Rocky Ford reflects, looks ahead

11/11/2011 08:35:00 AM
Andy Nelson

In Nebraska, where I grew up, we envied our neighbor to the southwest not only for its mountains, but also for its summer peaches and, yes, its Rocky Ford cantaloupes.
Rocky Ford was kind of like our version of “locally grown” back then. But as Colorado’s agricultural commissioner, John Salazar, reminded me recently, the Rocky Ford cantaloupe is known around the world.
That’s not politician boilerplate. 
Salazar recounted a conversation he had with an Iranian. The man, upon hearing Salazar was from Colorado, starting talking excitedly about Rocky Ford cantaloupes.
Melon diplomacy, anyone?
Of course, the listeria outbreak linked to Colorado cantaloupe grower-shipper Jensen Farms has made abundantly and sadly clear the reach of the Rocky Ford cantaloupe.
As of Nov. 9, people had been sickened in more than half of the states in the country — 28. And if it comes out that someone in another country fell ill after eating a Jensen cantaloupe, it probably won’t come as much of a surprise.
Unfortunately, as of early November, we still can’t talk about the outbreak in the past tense. 
Because listeria has such a long incubation period — up to two months — and because reporting is often delayed, the death and illness toll will likely continue to rise, even two months after Jensen Farms issued its recall.
Nevertheless, growers, government officials, buyers and others have begun to reckon the damage and to plan for 2012.
More will likely come out about what exactly was to blame for the outbreak. The Food and Drug Administration found several possible smoking guns in its inspection of the Jensen facility after the outbreak. 
But it can’t be overlooked that these judgments were made in hindsight. Jensen, after all, did earn stellar marks at the beginning of its season from third-party certifier PrimusLabs.
Rocky Ford growers also are quick to point out that what works in California doesn’t necessarily work in Colorado. 
Responding to West Coast criticism that Colorado growers wash their cantaloupes, one grower told me it rained a lot more in Colorado than in California. 
Unless you want to pack muddy cantaloupes, you have to wash them.
Jensen, along with its competitors in Colorado and in other cantaloupe growing regions, also is at the disadvantage — along with just about everybody else in the produce industry — of acting in a regulatory vacuum. 
The FDA was forced to pay a visit to Jensen after the fact only because it never made a visit to Jensen before the fact.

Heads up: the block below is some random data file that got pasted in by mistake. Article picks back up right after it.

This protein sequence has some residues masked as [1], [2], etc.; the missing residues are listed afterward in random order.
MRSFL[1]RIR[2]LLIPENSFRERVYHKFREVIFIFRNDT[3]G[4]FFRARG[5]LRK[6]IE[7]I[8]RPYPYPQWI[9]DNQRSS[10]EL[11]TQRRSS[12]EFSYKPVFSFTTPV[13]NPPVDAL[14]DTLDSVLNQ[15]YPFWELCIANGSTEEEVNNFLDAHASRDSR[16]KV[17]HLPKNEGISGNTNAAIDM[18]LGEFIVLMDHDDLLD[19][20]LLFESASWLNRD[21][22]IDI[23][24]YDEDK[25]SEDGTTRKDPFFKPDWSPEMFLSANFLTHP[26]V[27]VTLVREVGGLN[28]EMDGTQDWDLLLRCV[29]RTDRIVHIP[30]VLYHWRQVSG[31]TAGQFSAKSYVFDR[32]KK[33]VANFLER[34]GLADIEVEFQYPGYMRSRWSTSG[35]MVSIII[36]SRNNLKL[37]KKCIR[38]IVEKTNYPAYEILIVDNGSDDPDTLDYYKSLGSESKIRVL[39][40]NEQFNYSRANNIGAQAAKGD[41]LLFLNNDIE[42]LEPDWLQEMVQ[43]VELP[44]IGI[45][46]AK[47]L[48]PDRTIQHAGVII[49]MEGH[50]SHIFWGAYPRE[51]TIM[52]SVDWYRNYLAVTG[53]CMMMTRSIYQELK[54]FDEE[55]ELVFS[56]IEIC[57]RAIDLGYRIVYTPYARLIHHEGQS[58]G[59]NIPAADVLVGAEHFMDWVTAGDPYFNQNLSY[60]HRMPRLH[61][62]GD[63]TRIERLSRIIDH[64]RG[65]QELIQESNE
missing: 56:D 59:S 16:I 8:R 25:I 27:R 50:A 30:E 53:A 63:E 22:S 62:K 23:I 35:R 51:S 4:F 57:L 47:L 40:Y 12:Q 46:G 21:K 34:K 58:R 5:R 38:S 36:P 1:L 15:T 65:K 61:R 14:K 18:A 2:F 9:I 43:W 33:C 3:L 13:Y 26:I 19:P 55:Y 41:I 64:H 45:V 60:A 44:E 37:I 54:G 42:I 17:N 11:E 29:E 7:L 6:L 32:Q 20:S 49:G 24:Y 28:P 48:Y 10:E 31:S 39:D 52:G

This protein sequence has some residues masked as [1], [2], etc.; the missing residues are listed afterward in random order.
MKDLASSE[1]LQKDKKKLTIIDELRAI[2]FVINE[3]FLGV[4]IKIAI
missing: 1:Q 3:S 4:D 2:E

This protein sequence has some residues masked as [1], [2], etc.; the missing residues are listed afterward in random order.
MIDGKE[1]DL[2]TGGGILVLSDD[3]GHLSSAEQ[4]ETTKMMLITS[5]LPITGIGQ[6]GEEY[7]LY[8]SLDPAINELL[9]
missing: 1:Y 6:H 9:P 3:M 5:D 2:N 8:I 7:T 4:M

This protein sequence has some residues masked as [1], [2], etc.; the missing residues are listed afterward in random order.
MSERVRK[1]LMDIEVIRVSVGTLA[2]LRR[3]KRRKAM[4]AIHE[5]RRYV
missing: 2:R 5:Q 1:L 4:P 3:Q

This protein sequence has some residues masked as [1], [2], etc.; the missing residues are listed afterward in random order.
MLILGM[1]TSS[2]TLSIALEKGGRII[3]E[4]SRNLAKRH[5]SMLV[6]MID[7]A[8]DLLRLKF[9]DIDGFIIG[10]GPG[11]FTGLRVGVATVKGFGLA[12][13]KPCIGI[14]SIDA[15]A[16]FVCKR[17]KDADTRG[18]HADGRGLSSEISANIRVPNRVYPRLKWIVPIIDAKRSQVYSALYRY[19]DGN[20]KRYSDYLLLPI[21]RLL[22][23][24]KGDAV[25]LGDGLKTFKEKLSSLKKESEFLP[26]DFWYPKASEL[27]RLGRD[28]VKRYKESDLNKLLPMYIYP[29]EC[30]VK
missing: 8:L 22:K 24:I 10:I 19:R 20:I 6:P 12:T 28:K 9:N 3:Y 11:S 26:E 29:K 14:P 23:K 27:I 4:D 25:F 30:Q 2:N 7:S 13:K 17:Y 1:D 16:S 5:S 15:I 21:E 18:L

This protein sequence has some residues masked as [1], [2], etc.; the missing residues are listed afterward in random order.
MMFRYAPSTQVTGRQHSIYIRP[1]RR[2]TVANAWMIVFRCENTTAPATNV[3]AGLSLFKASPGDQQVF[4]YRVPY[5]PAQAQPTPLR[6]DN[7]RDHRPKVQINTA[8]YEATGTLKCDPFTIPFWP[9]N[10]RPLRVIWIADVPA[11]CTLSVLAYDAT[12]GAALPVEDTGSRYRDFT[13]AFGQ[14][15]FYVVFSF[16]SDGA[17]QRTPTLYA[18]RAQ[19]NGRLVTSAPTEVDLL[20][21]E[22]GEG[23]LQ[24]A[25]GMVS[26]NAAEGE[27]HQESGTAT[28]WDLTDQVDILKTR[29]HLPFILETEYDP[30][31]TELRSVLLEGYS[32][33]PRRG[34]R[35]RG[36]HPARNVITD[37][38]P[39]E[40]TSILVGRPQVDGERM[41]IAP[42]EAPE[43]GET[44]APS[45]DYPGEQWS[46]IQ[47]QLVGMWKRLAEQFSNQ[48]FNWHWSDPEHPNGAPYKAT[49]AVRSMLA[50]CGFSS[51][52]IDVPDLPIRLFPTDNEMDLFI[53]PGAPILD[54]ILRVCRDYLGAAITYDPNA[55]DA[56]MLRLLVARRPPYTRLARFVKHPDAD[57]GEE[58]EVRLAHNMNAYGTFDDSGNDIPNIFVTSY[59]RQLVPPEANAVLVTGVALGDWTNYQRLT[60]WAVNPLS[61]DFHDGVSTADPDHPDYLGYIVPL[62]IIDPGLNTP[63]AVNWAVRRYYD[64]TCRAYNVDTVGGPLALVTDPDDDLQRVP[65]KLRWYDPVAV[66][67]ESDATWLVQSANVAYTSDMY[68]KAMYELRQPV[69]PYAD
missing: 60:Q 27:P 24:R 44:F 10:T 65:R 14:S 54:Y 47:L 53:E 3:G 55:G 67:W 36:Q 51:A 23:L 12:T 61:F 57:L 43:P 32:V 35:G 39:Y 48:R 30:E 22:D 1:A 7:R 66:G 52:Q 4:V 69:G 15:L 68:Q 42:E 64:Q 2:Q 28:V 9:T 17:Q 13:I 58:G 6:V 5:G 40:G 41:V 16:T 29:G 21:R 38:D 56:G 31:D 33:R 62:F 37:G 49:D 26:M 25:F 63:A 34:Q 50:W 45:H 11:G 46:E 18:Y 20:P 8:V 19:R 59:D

Until industries police themselves, as the leafy greens industry does, or until all measures of the Food Safety Modernization Act are funded in their entirety, reducing the number of outbreaks will be difficult.
Packing sheds may need to be tested mid-season, not just at the beginning of the season. 
And independent auditors — not ones hired by the company being audited — could become the industry norm.
Colorado’s growers and the state’s department of agriculture are committed to making sure there’s no repeat of 2011. In generations of cantaloupe production in Rocky Ford, a listeria outbreak had never occurred until this year.
Despite budget crises on the federal and state levels, let’s hope that government and industry can find a joint public/private solution to prevent it from ever happening again.
anelson@thepacker.com 
What's your take? Leave a comment and tell us your opinion.

Andy Nelson, Markets EditorIn Nebraska, where I grew up, we envied our neighbor to the southwest not only for its mountains, but also for its summer peaches and, yes, its Rocky Ford cantaloupes.

Rocky Ford was kind of like our version of “locally grown” back then. But as Colorado’s agricultural commissioner, John Salazar, reminded me recently, the Rocky Ford cantaloupe is known around the world.

That’s not politician boilerplate. 

Salazar recounted a conversation he had with an Iranian. The man, upon hearing Salazar was from Colorado, starting talking excitedly about Rocky Ford cantaloupes.

Melon diplomacy, anyone?

Of course, the listeria outbreak linked to Colorado cantaloupe grower-shipper Jensen Farms has made abundantly and sadly clear the reach of the Rocky Ford cantaloupe.

As of Nov. 9, people had been sickened in more than half of the states in the country — 28. And if it comes out that someone in another country fell ill after eating a Jensen cantaloupe, it probably won’t come as much of a surprise.

Unfortunately, as of early November, we still can’t talk about the outbreak in the past tense. 

Because listeria has such a long incubation period — up to two months — and because reporting is often delayed, the death and illness toll will likely continue to rise, even two months after Jensen Farms issued its recall.

Nevertheless, growers, government officials, buyers and others have begun to reckon the damage and to plan for 2012.

More will likely come out about what exactly was to blame for the outbreak. The Food and Drug Administration found several possible smoking guns in its inspection of the Jensen facility after the outbreak.